Two US Navy sailors have been arrested for allegedly conspiring to pa*s sensitive security information to Chinese officials in separate plots, officials said Thursday.
Jinchao Wei, a 22-year-old sailor aboard the San Diego-based USS Ess*x, was arrested Wednesday on espionage charges after he provided China with detailed information about the ship and its crew.
Federal prosecutors alleged that Wei made contact with a Chinese government intelligence officer in February 2022 and provided photographs and video of the Ess*x, an amphibious a*sault ship that specializes in transporting and deploying helicopters.
The information disclosed by Wei included technical and mechanical manuals as well as details on the number and training of Marines in an upcoming exercise, the Justice Department said in its indictment.
Officials alleged that the Chinese official advised Wei not to discuss their relationship and to take steps to cover his tracks and destroy any evidence that they knew each other.
Wei was charged under a rarely used espionage law that makes it a crime to gather or provide information to help a foreign government.
In another case, Wenheng Zhao, a member of the navy service, is accused of collecting bribes from a Chinese intelligence officer in exchange for sensitive military photos, videos and plans.
The scheme allegedly began around August 2021 and continued until at least May 2023, the Justice Department said.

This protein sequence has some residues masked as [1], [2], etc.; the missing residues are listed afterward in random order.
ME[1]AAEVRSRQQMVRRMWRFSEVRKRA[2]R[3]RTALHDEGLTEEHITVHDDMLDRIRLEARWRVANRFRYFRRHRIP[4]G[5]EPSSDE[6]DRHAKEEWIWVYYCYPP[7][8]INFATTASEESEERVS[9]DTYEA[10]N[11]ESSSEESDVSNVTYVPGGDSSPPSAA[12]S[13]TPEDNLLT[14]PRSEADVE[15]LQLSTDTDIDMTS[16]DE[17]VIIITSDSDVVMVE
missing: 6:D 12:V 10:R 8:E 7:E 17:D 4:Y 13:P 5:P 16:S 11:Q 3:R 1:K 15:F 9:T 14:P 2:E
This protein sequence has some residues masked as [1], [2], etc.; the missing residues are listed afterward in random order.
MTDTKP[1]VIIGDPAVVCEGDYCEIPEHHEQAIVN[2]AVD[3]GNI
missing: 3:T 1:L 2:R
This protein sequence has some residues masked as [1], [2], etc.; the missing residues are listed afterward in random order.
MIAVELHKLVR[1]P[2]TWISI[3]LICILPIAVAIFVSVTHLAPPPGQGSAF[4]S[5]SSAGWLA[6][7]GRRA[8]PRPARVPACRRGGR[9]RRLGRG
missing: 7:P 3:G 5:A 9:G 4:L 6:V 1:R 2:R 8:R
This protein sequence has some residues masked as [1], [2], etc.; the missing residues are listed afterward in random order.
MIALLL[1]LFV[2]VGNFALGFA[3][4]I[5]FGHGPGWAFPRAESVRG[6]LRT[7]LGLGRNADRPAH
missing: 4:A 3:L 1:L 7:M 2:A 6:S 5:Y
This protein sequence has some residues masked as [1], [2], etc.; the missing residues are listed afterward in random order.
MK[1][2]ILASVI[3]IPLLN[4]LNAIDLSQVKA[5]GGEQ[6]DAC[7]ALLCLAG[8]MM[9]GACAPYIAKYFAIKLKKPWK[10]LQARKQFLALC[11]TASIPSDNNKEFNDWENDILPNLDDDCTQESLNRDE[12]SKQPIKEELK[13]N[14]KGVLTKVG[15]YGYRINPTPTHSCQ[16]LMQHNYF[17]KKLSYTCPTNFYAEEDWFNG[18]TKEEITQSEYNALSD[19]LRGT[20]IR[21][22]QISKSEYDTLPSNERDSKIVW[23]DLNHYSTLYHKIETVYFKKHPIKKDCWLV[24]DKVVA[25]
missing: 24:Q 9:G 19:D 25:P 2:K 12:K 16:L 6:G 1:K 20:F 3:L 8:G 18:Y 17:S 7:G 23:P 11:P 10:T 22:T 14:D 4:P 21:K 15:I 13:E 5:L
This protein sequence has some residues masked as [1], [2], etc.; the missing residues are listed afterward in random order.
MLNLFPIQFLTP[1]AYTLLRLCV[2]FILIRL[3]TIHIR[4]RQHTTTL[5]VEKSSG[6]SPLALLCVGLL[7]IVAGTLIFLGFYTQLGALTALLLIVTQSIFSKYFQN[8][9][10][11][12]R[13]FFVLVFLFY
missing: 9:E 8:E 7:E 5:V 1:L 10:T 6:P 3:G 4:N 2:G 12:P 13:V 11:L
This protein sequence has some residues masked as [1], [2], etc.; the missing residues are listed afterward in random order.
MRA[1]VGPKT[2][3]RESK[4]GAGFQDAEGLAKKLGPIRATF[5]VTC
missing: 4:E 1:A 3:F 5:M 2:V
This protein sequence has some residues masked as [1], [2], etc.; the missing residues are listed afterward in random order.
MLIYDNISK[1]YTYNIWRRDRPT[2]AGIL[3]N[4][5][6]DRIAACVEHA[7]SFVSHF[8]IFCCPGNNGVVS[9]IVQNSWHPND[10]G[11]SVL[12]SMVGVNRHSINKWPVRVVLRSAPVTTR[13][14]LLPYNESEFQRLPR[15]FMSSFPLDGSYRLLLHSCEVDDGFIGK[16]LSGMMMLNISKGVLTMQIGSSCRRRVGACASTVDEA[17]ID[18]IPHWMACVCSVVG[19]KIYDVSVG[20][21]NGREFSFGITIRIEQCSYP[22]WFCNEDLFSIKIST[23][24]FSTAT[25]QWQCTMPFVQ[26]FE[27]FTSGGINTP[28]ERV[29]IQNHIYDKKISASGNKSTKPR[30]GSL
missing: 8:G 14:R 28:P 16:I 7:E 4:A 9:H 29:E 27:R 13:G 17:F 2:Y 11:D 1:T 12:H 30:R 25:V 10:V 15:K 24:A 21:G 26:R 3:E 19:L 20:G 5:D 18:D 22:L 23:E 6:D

Prosecutors say Zhao also secretly collected and recorded some of the information he pa*sed on.
“These individuals are charged with violating their covenants to protect the United States and with betraying the public trust for the benefit of the PRC government,” the division’s a*sistant attorney general said. Department of Justice National Security, Matthew G. Olsen.
“These arrests remind us of the relentless and aggressive efforts of the People’s Republic of China to undermine our democracy and threaten those who defend it,” said Suzanne Turner, deputy director of the FBI’s Counterintelligence Division.
The two sailors were charged with similar crimes, but they were charged in separate cases.
It was unclear Thursday whether the two plots were related or whether the Navy sailors were courted or paid by the same Chinese intelligence officer.